Schools in Arundel begin hiring freeze

Savings to pay for raises if extra funds unavailable

$1.8 million needed

November 27, 2003|By Laura Loh | Laura Loh,SUN STAFF

The Anne Arundel school system began a strict hiring and spending freeze this week, saying it needs to start saving money to give teachers a 1 percent pay raise because the county might not allow it to dip into a schools reserve fund.

Superintendent Eric J. Smith warned that "more aggressive" budget cuts loom unless the county authorizes the system to pay for the $1.8 million in pay raises using a reserve fund it amassed last school year through spending reductions.

"We have the money available," Smith said. "It's just whether or not the county executive is going to allow us to access that money."

County Executive Janet S. Owens, who last spring eliminated cost-of-living raises for most county employees to balance the budget, has said she opposes giving teachers the raises because it would increase the school budget.

Jody Couser, a spokeswoman for Owens, said in a statement that the hiring freeze seems "fiscally responsible."

The freeze was imposed as local school systems face budget issues. This week, Baltimore school officials laid off hundreds of workers, including administrative staff members, in an effort to cope with a $52 million budget deficit.

The Arundel school board, which negotiates with the teachers union but relies on the county for funding, recently approved the 1 percent pay raises.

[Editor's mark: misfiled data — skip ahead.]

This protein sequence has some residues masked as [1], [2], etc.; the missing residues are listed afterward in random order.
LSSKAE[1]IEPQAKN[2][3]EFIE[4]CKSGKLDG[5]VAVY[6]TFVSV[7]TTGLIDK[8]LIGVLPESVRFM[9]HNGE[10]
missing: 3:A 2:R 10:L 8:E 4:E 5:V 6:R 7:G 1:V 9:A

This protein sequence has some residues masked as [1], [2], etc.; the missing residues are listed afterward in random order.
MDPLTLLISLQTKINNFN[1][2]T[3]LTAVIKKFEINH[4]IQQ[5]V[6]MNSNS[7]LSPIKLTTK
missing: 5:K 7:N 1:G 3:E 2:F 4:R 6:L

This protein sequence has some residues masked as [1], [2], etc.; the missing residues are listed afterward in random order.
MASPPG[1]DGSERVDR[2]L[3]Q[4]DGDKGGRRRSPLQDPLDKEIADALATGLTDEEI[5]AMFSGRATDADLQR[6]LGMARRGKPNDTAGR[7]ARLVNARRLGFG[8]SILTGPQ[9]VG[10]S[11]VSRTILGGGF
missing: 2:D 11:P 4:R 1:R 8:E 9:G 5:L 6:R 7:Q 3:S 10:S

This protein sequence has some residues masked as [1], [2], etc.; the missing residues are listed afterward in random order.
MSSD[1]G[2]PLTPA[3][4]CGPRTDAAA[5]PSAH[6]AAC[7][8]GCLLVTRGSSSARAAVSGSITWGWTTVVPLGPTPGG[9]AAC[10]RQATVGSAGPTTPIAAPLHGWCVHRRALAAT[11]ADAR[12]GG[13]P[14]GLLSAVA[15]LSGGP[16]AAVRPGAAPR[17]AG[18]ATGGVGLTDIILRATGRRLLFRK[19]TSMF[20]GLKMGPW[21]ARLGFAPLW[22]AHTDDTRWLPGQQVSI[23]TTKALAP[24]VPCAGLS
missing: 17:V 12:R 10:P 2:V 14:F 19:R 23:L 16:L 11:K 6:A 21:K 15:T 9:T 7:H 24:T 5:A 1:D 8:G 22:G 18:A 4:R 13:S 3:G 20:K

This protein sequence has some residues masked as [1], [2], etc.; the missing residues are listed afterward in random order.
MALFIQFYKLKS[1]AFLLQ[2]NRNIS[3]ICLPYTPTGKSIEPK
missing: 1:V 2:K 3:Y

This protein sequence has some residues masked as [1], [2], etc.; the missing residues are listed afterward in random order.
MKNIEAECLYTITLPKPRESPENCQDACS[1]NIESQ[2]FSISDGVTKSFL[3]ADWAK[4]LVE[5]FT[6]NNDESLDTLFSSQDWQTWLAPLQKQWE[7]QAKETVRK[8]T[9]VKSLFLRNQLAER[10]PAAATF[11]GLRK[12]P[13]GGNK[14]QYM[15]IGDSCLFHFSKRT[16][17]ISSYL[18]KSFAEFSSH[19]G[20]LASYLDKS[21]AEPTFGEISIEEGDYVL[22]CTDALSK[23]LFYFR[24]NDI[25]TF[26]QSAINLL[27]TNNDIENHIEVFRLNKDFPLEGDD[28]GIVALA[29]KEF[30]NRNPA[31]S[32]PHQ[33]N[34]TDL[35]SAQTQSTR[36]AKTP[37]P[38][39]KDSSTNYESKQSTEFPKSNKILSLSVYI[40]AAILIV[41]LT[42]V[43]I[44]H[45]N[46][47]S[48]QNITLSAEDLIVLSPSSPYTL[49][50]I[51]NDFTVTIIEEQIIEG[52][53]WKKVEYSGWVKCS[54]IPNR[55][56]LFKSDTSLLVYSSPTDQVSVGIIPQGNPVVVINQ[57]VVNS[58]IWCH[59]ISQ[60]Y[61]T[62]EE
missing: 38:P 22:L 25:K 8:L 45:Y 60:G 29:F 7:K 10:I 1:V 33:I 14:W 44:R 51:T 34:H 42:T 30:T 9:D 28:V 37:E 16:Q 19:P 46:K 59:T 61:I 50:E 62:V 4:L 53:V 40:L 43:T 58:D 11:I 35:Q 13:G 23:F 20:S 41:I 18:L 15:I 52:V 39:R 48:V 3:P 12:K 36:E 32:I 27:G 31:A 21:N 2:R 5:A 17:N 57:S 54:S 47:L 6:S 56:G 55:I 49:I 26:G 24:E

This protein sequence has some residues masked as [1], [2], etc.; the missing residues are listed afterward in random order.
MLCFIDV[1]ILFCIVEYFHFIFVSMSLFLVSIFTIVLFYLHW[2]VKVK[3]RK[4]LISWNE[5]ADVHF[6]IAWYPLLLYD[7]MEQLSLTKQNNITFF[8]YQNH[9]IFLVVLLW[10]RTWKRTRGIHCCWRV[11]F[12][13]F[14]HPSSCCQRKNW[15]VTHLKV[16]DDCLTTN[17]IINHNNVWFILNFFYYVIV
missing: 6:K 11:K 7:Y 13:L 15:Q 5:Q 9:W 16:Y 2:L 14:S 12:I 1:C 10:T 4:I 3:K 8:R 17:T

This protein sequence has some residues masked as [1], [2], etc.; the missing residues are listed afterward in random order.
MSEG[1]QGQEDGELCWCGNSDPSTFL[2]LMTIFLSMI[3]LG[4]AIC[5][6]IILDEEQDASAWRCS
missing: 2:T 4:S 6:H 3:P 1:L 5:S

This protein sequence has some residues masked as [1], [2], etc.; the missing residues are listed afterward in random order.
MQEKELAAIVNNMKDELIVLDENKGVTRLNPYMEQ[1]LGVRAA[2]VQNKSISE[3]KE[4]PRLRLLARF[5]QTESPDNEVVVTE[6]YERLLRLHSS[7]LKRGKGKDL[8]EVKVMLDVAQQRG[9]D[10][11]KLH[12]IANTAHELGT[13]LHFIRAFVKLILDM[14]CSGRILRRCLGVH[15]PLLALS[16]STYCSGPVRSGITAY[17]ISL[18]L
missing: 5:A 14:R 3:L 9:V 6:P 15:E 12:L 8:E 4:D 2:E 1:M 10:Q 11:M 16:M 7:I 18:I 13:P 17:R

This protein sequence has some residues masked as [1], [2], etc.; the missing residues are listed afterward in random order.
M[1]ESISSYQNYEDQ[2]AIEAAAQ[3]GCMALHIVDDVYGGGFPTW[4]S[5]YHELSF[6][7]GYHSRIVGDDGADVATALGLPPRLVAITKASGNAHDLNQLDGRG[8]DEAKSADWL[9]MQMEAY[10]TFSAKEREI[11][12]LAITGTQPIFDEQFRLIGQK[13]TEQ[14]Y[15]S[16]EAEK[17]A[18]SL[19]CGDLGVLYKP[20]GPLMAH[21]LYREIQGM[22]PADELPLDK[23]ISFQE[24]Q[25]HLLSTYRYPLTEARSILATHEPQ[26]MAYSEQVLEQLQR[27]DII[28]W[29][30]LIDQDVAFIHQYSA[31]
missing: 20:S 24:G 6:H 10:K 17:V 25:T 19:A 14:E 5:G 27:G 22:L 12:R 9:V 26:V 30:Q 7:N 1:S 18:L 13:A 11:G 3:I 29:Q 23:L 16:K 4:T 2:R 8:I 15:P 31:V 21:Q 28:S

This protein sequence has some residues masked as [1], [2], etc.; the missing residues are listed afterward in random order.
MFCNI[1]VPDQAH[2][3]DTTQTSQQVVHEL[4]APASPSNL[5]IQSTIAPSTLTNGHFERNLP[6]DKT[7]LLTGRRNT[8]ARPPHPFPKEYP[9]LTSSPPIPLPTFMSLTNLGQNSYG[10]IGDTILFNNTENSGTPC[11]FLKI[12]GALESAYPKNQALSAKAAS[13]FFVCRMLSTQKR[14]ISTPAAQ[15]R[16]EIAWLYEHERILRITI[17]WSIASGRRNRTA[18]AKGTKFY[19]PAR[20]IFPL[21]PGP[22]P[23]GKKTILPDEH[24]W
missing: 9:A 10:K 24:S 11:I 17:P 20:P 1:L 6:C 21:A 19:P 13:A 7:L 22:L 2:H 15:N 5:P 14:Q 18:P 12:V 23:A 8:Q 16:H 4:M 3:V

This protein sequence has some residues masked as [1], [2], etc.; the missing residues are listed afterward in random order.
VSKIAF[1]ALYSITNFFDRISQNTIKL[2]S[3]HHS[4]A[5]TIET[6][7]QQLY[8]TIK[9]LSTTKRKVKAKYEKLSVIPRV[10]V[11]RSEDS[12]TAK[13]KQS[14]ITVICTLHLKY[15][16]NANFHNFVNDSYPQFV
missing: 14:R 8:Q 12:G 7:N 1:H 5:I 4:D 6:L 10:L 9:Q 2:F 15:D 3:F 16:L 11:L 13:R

Owens eliminated a 3 percent cost-of-living raise that teachers had been expecting.

On Monday, school officials plan to ask Owens and County Council members to introduce legislation that would allow them to tap into the school system's $6 million reserve fund.

For now, the school system has frozen hiring for nonclass- room vacancies, stopped accepting requests for salary reclassifications, and frozen spending on equipment and overnight travel by employees.

Smith projects that the school system could save $1 million by the end of the school year through the current freeze, but he said it is difficult to make an accurate prediction.

To come up with the rest of the money for the raises, Smith said, he next would consider a freeze on the use of new hires to fill classroom vacancies.

Administrators with teaching credentials would replace teachers who left during the school year, a move that would have a negative impact on the services of the central administration, Smith said.

Sheila Finlayson, teachers union president, said she hopes the hiring freeze won't reach the classroom.

"Enough with ... fighting for every nickel and dime," she said. "Enough with cutting teachers, cutting classroom positions.

"Citizens have to step up and tell the county they care about education," Finlayson said.

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